The deposition of excessive nutrients (eutrophication) will
decrease, although the risk involved remains considerable for
future loss of biodiversity. The natural area threatened by
eutrophication will decrease from 63 percent in 2005 to 55 percent
in 2020. In Natura
2000 areas, this share will decrease from 78 percent to 65
percent. Acidification will decrease from 6 percent in 2005 to 2
percent in 2020. In Natura 2000 areas, the share of 8 percent in
2005 will decrease to 2 percent in 2020.
The acidification and eutrophication of soil or water are a result of polluting emissions from factories, farms, electricity companies, lorries and cars. Emissions contain sulphur dioxide, nitrogen oxides, ammonia, and other substances, which end up in the soil via the atmosphere or water. Ecosystems react in different ways to the deposition of these substances.
Excessive nitrogen (nitrogen oxides and ammonia) deposited on the soil from the air functions as a nutrient. As a result of excessive nitrogen, certain plant species may disappear or dominate. International political institutions have therefore asked at what amount of nitrogen deposited will the natural areas remain intact. In the context of the UN Convention on Long-range Transboundary Air Pollution (LRTAP), the CCE has been testing new methods to determine critical loads for biodiversity. A relationship is established between the plant species that are typical of a certain vegetation and the circumstances in the soil under which these plants grow optimally.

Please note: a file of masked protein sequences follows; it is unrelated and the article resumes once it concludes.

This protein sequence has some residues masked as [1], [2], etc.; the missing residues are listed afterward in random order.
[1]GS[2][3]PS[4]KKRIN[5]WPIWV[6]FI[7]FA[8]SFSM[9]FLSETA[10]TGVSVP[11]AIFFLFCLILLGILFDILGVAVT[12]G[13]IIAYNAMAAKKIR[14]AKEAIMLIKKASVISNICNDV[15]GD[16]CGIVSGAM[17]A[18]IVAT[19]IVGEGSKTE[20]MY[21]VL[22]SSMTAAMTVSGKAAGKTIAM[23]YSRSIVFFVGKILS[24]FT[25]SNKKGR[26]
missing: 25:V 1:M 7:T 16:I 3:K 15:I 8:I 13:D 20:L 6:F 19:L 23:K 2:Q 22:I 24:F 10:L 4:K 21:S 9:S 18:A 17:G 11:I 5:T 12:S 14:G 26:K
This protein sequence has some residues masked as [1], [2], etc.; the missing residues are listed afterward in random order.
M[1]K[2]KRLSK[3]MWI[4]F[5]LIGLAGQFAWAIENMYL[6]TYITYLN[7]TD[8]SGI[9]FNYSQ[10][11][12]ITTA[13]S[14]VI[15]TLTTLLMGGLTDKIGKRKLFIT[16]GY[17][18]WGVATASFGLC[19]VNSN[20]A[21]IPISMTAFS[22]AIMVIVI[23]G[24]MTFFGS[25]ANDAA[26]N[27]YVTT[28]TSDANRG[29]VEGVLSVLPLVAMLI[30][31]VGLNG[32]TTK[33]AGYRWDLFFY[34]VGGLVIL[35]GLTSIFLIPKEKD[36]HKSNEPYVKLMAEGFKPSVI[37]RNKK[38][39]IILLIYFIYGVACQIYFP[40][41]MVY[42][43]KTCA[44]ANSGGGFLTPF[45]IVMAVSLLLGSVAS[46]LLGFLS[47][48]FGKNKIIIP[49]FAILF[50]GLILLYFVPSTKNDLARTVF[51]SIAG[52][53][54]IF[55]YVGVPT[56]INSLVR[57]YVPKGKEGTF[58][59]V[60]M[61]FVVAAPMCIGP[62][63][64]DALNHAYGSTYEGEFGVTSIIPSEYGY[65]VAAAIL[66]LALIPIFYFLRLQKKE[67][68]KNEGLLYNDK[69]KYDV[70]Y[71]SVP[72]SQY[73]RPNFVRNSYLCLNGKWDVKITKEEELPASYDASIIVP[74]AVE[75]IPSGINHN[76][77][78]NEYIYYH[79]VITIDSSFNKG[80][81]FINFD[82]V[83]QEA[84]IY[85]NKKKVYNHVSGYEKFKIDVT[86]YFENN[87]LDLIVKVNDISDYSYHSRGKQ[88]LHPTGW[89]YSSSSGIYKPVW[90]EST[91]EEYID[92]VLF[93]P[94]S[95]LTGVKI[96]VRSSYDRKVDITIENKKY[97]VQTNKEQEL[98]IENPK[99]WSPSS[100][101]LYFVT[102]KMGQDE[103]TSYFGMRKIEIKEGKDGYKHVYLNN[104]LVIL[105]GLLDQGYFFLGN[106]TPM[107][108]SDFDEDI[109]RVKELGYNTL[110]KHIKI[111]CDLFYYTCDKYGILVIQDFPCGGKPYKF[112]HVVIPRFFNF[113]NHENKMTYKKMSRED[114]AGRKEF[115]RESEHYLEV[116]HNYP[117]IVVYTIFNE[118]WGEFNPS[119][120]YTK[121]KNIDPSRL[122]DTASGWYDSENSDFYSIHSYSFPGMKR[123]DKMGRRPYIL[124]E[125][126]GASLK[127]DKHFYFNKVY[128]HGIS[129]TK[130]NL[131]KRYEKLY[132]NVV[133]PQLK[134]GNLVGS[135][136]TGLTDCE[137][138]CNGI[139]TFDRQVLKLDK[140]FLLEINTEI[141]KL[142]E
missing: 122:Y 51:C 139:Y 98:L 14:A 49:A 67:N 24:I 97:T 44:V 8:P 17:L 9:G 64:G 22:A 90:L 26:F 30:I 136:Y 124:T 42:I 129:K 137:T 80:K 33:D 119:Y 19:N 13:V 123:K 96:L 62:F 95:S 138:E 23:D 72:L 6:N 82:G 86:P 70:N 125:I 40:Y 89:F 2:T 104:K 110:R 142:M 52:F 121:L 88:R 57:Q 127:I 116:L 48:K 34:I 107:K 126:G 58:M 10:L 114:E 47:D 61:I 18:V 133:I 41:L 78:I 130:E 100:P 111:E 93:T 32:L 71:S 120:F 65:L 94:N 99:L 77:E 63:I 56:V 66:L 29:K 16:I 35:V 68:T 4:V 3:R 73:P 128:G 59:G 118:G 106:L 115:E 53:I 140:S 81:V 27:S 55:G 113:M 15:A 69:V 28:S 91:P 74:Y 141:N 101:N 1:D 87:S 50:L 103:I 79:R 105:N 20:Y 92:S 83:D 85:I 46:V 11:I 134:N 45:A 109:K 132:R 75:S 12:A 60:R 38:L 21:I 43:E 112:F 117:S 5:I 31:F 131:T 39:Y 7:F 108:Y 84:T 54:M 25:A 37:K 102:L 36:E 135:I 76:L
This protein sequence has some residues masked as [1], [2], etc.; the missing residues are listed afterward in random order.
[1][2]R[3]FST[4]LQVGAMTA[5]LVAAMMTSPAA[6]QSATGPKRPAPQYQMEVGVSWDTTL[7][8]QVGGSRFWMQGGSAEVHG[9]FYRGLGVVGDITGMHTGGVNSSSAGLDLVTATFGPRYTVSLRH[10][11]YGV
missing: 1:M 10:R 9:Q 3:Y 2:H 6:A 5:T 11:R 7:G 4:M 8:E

Eight European countries in the network of the CCE made progress with the application and quantification of this method. Information about the typical plant species seems to be vital, but this has not yet succeeded for all kinds of vegetation; especially forests remain problematic.
Over the past 20 years, the decrease of acidification and eutrophication has mainly been a result of European agreements under the LRTAP Convention and the European Union. The approach regarding air pollution requires measures that go beyond national borders and policy areas. After all, air pollution crosses national borders, and measures for combating air pollution affect other social issues, such as climate change and agriculture.
Policymakers require increasingly more detailed information
about the effects of air pollution on biodiversity, human health
and natural resources. This is why the CCE informs policymakers
about the effects of air pollution on various ecosystems and the
benefits of these measures.